You surely know the Bonsai of cannabis, meeting with the Budzai.
Using traditional techniques designed to shape bonsai, Peter M, an artist from Toronto, has transformed two ordinary cannabis plants into mesmerizing spiral sculptures. At first glance, it is not easy to recognize weed plants, it looks more like a crooked tree, with thick trunks and almost no leaves.
Peter M.'s plants are on his Instagram account and are not meant to be smoked. Here are some pictures for the pleasure of the eyes.
Peter M has no previous experience with cannabis plants and has no desire to consume his work at the moment.
“I once decided to create a living art similar to a bonsai, but with something more controversial and edgy,” Peter M tells Lift & Co.
“I cultivate for art and for my own research,” he says. “For now, my focus is on vegetative growth and the visual design of my plants. Although one day he hopes that his sculptures will be exhibited in a gallery.
“I also want to encourage people to develop in unconventional ways and to break the stigma of cannabis. "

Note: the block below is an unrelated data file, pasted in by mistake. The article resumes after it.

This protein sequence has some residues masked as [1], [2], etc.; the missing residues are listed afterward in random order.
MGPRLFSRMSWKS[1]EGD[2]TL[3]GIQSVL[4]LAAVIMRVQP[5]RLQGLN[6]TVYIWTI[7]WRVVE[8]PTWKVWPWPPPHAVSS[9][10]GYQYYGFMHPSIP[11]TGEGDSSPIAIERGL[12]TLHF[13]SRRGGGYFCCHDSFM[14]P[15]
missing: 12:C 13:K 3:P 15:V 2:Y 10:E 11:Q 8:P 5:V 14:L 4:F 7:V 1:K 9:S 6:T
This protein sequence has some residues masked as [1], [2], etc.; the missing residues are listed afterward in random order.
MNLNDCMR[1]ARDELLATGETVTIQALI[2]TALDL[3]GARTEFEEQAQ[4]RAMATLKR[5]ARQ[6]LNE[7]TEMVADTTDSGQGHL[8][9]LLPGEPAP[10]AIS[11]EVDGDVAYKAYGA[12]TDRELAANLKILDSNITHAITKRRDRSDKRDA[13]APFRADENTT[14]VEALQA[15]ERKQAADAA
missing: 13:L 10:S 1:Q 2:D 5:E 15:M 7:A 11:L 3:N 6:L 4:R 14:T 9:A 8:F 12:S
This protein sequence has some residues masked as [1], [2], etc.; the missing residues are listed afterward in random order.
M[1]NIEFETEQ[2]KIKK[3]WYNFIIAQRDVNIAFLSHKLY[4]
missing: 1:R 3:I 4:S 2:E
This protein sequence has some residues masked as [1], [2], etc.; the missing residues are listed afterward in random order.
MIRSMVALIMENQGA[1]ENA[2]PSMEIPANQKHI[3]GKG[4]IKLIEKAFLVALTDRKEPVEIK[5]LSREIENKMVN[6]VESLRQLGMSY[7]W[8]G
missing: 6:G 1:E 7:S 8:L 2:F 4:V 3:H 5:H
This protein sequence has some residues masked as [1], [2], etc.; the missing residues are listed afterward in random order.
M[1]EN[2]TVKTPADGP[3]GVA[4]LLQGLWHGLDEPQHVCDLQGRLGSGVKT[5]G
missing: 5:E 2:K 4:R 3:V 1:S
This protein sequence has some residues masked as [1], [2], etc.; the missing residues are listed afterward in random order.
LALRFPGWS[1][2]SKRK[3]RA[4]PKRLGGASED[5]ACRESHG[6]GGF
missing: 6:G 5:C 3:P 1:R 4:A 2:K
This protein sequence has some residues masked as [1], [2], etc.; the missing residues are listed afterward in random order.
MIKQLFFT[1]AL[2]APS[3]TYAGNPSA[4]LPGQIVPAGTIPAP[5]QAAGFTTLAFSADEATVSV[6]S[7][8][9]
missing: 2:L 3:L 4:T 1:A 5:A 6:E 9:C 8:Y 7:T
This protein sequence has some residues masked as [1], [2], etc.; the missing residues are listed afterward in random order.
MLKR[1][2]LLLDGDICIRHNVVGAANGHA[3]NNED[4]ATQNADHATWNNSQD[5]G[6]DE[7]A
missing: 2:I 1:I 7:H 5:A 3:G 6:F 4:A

For this cause, Peter M has joined forces with Plant With Benefits, a collective of cannabis bloggers, to raise awareness of safe culture among more Canadians.
In some respects, siblings Budzai have very similar needs to those of normal potted plants (insulated culture tent, an 150 W LED, fans, a charcoal filter), but as many can attest, grow a cannabis plant at home can be a challenge in itself.
The Budzai diet includes much more detailed tasks, including low and high stress training, leaf pruning, rubber wiring to manipulate the trunk (very slowly), and wooden sticks to support heavy plants. up. Not to mention a lot of patience.
“The biggest challenge I've found is keeping plants alive and thriving while managing their creative side,” says Peter M. “It's a living art and it can be unpredictable, which makes it more exciting for me ”.
Visit the Instagram page here